GEORGETOWN — Before speaking at Monday's launch of the Venza, Don Esmond, senior vice president at Toyota Motor Sales, answered the Herald-Leader's questions about the crossover, the economy and more.
On expectations for Venza: "A lot of people went from cars to SUVs and certainly when the price of fuel went up, a lot of folks migrated back to cars. But they're missing a lot of what they enjoyed with the SUV. So I think Venza has done a good job ... to kind of address the great aspects of an automobile in terms of driving, seating position ... but it brings with it the advantages of an SUV, like plenty of storage and all-wheel drive."
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On the impact the economy would have on Venza sales: "Now is the best time to launch a new vehicle. You want a product that's going to address today's needs. If you've got a warmed-over product and the only way you're going to (sell) it is incentives, it's not the best way in today's marketplace."
On Toyota's dealerships and their ability to weather the crunch: "They have the highest sales per outlet in the industry, so they're certainly prepared to survive tough times maybe a little better than some of the other dealers in the marketplace. ... The best thing we do (to help) is introduce new products like the Venza."
On the American competition's struggles to survive: "It's not good for any of us in this kind of market. On the one hand, we're good competitors and want to compete with them in the marketplace. On the other hand, we don't want them to fail because it's not good for anybody. ... We have a lot of common suppliers."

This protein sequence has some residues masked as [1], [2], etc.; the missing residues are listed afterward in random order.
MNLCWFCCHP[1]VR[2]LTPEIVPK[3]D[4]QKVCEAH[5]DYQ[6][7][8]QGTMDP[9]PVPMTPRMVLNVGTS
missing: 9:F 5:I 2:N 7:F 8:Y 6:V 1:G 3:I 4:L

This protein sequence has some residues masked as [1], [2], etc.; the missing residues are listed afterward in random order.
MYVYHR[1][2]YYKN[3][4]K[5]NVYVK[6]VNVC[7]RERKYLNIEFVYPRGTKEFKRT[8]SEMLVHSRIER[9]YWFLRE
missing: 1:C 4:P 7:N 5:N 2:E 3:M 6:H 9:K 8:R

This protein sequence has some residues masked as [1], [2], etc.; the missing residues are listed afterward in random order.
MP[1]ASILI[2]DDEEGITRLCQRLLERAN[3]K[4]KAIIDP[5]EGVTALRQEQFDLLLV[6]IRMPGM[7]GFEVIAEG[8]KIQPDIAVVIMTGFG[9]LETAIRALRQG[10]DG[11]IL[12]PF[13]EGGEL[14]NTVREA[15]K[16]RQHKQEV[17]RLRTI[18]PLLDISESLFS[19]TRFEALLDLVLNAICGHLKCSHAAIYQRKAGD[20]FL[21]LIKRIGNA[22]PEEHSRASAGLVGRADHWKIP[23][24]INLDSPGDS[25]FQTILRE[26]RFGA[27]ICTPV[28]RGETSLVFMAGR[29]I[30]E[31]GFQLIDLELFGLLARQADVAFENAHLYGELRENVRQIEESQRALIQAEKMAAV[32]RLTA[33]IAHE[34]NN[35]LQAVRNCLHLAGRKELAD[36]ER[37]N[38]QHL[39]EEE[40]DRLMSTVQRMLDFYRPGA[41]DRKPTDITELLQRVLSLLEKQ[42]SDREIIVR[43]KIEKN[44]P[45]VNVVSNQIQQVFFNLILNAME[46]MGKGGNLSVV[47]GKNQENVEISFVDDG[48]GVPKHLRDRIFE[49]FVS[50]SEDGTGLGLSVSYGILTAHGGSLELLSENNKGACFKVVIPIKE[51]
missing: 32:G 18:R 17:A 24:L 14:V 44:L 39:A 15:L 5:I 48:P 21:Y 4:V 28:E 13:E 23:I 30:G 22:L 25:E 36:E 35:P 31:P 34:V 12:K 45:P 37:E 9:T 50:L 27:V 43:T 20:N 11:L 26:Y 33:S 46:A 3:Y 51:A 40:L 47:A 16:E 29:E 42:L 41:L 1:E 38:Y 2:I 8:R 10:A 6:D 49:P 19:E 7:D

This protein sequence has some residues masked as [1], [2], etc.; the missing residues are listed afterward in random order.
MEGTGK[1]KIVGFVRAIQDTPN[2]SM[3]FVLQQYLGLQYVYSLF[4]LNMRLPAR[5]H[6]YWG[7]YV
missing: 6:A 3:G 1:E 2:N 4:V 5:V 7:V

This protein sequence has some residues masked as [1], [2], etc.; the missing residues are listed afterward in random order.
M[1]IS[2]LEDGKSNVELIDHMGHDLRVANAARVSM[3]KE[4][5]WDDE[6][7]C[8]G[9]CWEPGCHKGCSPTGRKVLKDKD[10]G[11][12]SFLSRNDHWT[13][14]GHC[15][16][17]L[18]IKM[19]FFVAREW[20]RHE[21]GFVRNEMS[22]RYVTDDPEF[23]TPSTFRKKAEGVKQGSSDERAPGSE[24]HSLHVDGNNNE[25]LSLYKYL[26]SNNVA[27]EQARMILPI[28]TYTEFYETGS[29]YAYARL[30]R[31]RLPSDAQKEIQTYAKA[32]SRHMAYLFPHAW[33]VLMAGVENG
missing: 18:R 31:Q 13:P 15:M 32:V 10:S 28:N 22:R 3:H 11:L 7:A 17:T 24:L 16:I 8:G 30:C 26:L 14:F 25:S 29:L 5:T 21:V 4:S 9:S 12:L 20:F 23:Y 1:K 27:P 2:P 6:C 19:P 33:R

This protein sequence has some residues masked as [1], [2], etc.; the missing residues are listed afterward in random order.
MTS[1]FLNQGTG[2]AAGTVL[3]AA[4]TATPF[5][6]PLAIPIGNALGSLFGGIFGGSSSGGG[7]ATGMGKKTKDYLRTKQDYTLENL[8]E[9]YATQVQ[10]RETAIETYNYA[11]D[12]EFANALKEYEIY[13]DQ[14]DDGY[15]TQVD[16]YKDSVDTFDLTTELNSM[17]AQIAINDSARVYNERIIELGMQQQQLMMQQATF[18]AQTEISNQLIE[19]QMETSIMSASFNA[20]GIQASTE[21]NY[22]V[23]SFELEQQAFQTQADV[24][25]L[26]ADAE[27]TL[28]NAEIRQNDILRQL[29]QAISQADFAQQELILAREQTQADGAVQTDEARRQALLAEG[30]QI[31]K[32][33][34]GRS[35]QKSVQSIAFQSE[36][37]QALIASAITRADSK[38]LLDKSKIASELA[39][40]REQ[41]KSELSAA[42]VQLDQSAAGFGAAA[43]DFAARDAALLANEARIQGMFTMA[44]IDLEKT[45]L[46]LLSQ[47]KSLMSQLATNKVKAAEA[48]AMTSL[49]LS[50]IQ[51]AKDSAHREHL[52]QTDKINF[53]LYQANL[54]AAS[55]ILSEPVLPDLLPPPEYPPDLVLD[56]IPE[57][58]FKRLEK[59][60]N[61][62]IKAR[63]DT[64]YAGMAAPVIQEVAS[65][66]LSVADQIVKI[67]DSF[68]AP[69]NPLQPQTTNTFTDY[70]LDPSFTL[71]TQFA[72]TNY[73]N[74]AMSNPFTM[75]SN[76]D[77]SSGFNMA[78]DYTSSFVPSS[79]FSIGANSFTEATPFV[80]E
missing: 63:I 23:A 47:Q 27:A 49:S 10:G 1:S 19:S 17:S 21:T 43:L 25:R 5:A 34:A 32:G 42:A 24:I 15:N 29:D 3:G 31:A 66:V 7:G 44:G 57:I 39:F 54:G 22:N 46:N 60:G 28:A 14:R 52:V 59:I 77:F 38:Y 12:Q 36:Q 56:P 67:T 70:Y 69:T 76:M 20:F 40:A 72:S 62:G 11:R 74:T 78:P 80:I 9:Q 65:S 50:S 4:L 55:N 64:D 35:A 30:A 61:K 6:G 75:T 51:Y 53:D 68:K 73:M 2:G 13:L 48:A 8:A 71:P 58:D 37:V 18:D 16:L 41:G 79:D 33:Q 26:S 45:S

On the future of the Solara, a Georgetown-produced vehicle that was to be discontinued but was kept on after sales picked up because of its fuel efficiency: "At least it gives us a convertible in the marketplace. ... How much longer? I don't know. In today's market, we've got to concentrate probably on our bread-and-butter products (like the Camry). We'll just have to wait and see."
On the importance of domestic design (such as Venza's): "If I go back to those early years, a lot of our products were compromises. Japan built products that were adapted for the U.S. market. ... We introduced the minivan before Chrysler did. But it was a mid-engine, four-cylinder, and I remember, time after time, talking to the chief engineer, 'Hey, we want front-wheel drive, V-6 ...' and at the time, you had to check the oil by lifting the driver's seat up. We got the Previa, but we didn't get what we wanted. ... Fast-forward to today, whether it be Camry, Avalon, Sienna, Tundra, Venza, you can just list off all the products that were designed and built for the U.S. marketplace. It gives us not only the flexibility of manufacturing but the ability to respond to the tastes of this country."